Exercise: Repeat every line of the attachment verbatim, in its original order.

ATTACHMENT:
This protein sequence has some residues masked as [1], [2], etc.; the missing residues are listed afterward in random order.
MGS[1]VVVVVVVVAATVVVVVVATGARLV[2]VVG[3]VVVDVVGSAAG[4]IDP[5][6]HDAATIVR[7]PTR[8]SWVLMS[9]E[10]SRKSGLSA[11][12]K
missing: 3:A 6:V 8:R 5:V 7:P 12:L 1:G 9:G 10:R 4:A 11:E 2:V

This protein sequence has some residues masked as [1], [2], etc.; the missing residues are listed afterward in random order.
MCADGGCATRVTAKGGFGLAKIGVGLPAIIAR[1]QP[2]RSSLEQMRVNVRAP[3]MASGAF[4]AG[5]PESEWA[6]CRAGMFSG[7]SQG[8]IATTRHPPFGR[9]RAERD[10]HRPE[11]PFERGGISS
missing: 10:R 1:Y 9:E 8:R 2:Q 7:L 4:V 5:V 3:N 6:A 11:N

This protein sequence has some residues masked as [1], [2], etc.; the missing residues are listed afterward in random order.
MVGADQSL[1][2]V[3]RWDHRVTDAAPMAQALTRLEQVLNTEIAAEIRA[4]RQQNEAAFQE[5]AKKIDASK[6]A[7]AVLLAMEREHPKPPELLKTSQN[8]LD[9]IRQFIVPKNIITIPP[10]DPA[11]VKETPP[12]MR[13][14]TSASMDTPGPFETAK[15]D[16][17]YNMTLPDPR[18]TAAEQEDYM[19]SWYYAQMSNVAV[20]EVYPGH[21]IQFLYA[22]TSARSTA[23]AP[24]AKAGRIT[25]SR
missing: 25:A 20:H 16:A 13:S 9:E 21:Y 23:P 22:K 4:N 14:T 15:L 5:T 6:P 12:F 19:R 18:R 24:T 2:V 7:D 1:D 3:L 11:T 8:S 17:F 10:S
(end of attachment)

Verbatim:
This protein sequence has some residues masked as [1], [2], etc.; the missing residues are listed afterward in random order.
MGS[1]VVVVVVVVAATVVVVVVATGARLV[2]VVG[3]VVVDVVGSAAG[4]IDP[5][6]HDAATIVR[7]PTR[8]SWVLMS[9]E[10]SRKSGLSA[11][12]K
missing: 3:A 6:V 8:R 5:V 7:P 12:L 1:G 9:G 10:R 4:A 11:E 2:V

This protein sequence has some residues masked as [1], [2], etc.; the missing residues are listed afterward in random order.
MCADGGCATRVTAKGGFGLAKIGVGLPAIIAR[1]QP[2]RSSLEQMRVNVRAP[3]MASGAF[4]AG[5]PESEWA[6]CRAGMFSG[7]SQG[8]IATTRHPPFGR[9]RAERD[10]HRPE[11]PFERGGISS
missing: 10:R 1:Y 9:E 8:R 2:Q 7:L 4:V 5:V 3:N 6:A 11:N

This protein sequence has some residues masked as [1], [2], etc.; the missing residues are listed afterward in random order.
MVGADQSL[1][2]V[3]RWDHRVTDAAPMAQALTRLEQVLNTEIAAEIRA[4]RQQNEAAFQE[5]AKKIDASK[6]A[7]AVLLAMEREHPKPPELLKTSQN[8]LD[9]IRQFIVPKNIITIPP[10]DPA[11]VKETPP[12]MR[13][14]TSASMDTPGPFETAK[15]D[16][17]YNMTLPDPR[18]TAAEQEDYM[19]SWYYAQMSNVAV[20]EVYPGH[21]IQFLYA[22]TSARSTA[23]AP[24]AKAGRIT[25]SR
missing: 25:A 20:H 16:A 13:S 9:E 21:Y 23:P 22:K 4:N 14:T 15:L 5:T 6:P 12:F 19:R 18:R 24:T 2:V 7:D 1:D 3:L 11:T 8:S 17:F 10:S